File Photo: migrants and refugees wait to be helped by members of the Spanish NGO Proactiva Open Arms, as they crowd aboard a rubber boat sailing out of control in the Mediterranean Sea about 21 miles north of Sabratha, Libya. A U.N. migration agency official expressed concerns Friday, Sept. 17, 2021. AFP
It marked the latest sea interception amid a surge in crossings and attempted crossings from the North African nation to European shores in recent months. It took place two days after a massive crackdown on migrants in a western Libyan town that resulted in the roundup of at least 4,000 migrants.
Libya has emerged as the dominant transit point for migrants fleeing war and poverty in Africa and the Middle East, hoping for a better life in Europe. The trend developed after the country was plunged into chaos following the 2011 NATO-backed uprising that ousted and killed longtime dictator Moammar Gaddafi.
Human traffickers have benefited from the chaos in the oil-rich nation and smuggled migrants through the country's lengthy border with six nations. They then pack desperate migrants into ill-equipped rubber boats in risky voyages through the perilous Central Mediterranean Sea route.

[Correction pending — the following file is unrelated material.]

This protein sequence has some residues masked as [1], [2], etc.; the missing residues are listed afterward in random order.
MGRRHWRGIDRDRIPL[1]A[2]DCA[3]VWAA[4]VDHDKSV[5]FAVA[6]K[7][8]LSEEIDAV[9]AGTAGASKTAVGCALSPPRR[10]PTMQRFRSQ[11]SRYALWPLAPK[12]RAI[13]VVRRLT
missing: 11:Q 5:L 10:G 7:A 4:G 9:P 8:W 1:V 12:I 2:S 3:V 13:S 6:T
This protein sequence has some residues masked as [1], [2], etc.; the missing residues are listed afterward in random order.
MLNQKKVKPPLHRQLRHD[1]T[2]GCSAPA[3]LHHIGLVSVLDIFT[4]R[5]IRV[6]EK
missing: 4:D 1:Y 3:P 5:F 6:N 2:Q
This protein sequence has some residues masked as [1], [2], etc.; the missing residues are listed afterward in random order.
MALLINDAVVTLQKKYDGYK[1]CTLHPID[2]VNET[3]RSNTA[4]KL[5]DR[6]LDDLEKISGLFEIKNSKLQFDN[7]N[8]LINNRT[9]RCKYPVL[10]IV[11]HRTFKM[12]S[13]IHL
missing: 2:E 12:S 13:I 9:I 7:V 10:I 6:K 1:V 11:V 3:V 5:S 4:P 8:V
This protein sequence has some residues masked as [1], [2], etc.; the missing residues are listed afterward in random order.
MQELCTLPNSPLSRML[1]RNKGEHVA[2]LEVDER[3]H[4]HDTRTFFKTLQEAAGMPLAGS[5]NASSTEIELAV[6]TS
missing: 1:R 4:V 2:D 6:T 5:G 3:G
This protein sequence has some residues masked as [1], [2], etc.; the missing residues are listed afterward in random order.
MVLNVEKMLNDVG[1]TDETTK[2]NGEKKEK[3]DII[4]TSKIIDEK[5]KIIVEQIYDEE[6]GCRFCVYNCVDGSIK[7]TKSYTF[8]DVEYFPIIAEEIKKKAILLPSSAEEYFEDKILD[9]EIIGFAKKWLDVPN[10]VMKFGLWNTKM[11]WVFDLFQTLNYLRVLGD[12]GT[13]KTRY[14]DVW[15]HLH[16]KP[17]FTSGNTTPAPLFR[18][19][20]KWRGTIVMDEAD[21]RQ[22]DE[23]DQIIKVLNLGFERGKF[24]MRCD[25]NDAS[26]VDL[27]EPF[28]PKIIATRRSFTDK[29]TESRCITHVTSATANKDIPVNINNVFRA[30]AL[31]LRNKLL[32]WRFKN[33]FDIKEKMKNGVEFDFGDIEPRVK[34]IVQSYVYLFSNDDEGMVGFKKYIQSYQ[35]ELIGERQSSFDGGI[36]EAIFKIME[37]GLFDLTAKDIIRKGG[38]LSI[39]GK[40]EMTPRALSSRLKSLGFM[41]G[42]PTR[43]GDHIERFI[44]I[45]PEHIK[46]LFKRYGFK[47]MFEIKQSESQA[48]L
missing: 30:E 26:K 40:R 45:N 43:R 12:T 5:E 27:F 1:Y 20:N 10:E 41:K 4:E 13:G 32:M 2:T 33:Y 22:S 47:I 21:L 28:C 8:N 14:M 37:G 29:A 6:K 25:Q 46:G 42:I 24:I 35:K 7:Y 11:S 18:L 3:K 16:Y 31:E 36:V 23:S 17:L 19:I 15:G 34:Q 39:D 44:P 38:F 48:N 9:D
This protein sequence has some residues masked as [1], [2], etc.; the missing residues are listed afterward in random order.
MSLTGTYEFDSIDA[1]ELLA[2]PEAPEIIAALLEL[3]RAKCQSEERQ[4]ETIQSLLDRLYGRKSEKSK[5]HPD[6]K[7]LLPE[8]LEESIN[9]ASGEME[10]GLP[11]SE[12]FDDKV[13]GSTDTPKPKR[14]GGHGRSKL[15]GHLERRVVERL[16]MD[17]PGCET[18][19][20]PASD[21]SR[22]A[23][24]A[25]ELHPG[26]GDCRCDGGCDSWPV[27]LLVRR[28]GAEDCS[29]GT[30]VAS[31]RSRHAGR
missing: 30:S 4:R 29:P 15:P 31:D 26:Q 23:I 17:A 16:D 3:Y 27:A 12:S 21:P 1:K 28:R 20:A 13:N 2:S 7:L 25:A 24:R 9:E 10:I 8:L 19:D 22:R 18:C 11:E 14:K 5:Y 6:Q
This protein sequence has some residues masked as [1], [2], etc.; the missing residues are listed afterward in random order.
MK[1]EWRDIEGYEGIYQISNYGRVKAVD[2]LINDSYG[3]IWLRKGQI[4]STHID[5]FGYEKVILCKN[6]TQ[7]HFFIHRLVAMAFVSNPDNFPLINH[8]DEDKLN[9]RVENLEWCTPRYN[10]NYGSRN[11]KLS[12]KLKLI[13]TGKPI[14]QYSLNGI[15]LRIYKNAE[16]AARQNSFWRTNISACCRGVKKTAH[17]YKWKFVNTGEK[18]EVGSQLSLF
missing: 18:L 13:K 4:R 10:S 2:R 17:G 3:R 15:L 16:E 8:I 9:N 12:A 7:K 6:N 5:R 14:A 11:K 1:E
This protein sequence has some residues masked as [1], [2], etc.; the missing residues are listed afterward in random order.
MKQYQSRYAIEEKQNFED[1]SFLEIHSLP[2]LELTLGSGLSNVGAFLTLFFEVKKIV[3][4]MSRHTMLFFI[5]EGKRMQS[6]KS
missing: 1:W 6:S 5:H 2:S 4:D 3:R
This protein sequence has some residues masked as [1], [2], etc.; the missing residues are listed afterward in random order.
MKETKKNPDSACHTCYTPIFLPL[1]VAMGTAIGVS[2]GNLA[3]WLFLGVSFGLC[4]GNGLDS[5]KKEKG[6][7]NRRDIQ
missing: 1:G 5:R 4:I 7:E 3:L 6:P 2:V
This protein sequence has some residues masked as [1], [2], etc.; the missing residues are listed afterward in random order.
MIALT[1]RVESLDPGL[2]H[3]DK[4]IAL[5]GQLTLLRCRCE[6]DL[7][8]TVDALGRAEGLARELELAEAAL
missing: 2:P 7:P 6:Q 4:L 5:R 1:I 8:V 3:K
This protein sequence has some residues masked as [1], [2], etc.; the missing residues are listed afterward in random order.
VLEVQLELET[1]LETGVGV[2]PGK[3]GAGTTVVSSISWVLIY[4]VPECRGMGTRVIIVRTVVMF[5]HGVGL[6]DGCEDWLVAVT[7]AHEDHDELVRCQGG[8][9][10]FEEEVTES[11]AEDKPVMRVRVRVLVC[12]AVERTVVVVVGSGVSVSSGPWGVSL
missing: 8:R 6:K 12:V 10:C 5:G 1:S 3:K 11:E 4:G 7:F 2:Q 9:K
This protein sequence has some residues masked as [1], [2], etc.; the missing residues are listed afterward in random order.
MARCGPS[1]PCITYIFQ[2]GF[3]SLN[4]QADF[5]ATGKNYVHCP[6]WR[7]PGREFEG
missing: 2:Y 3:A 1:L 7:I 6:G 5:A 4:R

The migrants from Sunday's interception were disembarked at an oil refinery point in the western town of Zawiya, a major launching point for migrants, according to the UN refugee agency UNHCR. They include Sudanese, Somalis, Bengalis and Syrians, it said.
The migrants were likely taken to a detention center as Libyan authorities typically do with intercepted migrants.
On Saturday, the Libyan coast guard intercepted around 90 migrants, including eight women and three children, and returned them to Tripoli, the UN agency said. The coast guard also retrieved the bodies of two migrants, while 40 others remained missing at sea, the agency said.
There has been a spike in crossings and attempted crossings of the Mediterranean Sea with the goal of reaching European soil. So far this year some 44,000 people have reached Europe's shores by crossing the Central Mediterranean from Tunisia and Libya.
As of Sept. 25, more than 25,000 people had been intercepted by the EU-trained and equipped Libyan coast guard this year and returned to the war-torn country, according to the UN migration agency.
Over 1,100 migrants were reported dead or presumed dead off Libya in the first nine months of 2021.
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